SQUAMISH (NEWS 1130) – Garbage, human feces, and damage — it seems the wilderness in Metro Vancouver’s back yard is, in many places, a mess because of careless campers and hikers.
With so many people exploring close to home during the COVID-19 pandemic, the MLA for the Sea to Sky Corridor is asking irresponsible backcountry-users to clean up their act.
The issue, according to Jordan Sturdy, may be a lack of experience and that a fundamental wilderness ethic has faded.
“In the past, we would have all been familiar with the idea that we should only take photographs and leave only footprints. We really do need to instill that in everybody, that it’s our responsibility,” says Sturdy, who represents West Vancouver – Sea to Sky. “Your garbage is your garbage, not our garbage. So take it with you — if you pack it in, pack it out.”
Photos published in the local paper in Squamish show a B.C. recreation site strewn with litter, a makeshift fire ring filled with garbage, and there’s a description of human feces and baby wipes by the riverside.
Backcountry rec site users are being asked to clean up their act. Sea to Sky MLA says wilderness ethic is fading. The pandemic is only adding pressure to user-maintained sites within reach of Metro Vancouver. Garbage, feces and abuse are leaving many popular sites messes. pic.twitter.com/2qI3ak9gXM
— Mike Lloyd (@llikemoyd) January 29, 2021
That is not an unusual scene at user-maintained, forestry rec sites within reach of Metro Vancouver, but Sturdy hopes that will change. He suggests some of the problem comes from inexperienced, possibly more urban, hikers and campers.
“I think much of it is people who have not been indoctrinated over their whole life to understand that we all have an impact and we all need to tread more lightly. There’s a level of expectation that somebody will come along and clean things up for us,” he tells NEWS 1130. “But at the same time, people don’t walk down the street and throw their garbage into the street, generally speaking, do they?”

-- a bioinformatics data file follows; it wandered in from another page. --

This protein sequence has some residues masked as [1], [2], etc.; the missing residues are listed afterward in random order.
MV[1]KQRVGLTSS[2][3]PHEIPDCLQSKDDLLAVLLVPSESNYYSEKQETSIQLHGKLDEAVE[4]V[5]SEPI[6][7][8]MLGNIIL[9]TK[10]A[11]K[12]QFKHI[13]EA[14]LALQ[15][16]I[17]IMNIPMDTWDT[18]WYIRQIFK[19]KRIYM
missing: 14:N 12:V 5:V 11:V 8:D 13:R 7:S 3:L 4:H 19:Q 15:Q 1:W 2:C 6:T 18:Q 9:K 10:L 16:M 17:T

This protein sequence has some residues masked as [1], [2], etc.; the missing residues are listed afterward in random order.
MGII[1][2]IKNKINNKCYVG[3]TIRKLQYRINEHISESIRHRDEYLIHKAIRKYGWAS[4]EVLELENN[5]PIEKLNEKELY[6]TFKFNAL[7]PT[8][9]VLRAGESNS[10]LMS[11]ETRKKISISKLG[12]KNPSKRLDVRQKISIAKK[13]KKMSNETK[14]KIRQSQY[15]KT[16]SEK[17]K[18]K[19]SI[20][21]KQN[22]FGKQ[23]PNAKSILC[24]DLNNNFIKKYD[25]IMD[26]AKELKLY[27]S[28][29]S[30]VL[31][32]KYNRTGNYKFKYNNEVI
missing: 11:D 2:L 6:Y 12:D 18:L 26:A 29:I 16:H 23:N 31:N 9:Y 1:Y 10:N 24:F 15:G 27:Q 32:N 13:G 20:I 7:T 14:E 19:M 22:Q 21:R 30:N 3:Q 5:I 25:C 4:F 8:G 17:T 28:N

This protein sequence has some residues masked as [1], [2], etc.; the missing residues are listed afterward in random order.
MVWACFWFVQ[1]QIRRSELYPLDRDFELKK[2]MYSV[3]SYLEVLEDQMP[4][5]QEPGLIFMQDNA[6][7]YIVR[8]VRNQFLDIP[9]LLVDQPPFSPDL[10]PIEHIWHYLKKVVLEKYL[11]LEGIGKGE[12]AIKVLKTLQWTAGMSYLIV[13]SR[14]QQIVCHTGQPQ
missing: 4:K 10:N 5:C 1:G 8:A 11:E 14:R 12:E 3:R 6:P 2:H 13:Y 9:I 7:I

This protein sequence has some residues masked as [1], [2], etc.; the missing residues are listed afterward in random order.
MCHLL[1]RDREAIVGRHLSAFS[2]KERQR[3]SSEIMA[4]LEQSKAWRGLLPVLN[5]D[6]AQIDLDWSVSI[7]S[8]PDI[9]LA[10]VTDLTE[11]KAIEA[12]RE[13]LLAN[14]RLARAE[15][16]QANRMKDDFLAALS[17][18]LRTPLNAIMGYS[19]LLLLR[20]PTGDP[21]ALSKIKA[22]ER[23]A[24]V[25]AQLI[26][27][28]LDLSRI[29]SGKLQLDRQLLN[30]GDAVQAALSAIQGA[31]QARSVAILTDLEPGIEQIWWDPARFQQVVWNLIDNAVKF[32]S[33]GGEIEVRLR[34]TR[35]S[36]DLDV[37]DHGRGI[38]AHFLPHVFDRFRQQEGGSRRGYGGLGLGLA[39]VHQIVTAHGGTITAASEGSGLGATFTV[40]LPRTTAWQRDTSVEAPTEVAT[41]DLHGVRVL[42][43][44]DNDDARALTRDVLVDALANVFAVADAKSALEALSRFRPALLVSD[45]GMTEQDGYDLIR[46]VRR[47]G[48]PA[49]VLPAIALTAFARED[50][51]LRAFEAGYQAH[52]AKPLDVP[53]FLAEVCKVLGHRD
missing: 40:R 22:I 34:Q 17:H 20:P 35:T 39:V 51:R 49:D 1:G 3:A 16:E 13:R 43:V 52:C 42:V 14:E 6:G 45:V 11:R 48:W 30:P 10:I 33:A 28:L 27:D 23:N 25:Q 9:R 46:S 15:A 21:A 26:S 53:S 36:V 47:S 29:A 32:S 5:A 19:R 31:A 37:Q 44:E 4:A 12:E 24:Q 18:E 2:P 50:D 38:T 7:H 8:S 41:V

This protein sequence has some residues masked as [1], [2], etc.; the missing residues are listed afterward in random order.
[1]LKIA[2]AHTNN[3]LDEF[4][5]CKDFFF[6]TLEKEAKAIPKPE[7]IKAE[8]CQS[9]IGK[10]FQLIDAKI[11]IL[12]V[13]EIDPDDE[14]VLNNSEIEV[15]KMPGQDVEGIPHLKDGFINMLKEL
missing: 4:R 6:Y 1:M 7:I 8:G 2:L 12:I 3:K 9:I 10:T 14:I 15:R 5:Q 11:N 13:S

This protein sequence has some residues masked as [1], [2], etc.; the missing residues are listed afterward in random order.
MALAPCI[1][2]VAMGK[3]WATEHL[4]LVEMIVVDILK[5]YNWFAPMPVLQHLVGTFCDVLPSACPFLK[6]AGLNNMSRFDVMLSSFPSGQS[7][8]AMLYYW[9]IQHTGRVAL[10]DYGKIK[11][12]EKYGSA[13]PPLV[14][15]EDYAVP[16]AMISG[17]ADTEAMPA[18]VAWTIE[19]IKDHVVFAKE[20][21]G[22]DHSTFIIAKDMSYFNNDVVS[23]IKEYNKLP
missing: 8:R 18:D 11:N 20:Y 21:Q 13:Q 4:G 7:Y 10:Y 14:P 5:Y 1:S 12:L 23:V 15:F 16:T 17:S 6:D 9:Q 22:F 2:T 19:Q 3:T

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Sturdy wants to see more education and higher expectations for backcountry users, along with increased funding and more infrastructure to help people do the right thing.
“The number of local visitors that we are seeing [in Sea to Sky country] is increasing every year. This last summer was no exception and, given the limitations on travel, there’s no reason to think we won’t see another very significant increase in exploration of the area this year.”
He would also like to see more resources for a coordinated approach to enforcement from conservation officers, park staff and the RCMP.
According to BC Parks, the province already invests about $18-million dollars annually into improvements to existing facilities, and it has added more than 1,200 new campsites throughout the province over the last three years.
-With files from Lasia Kretzel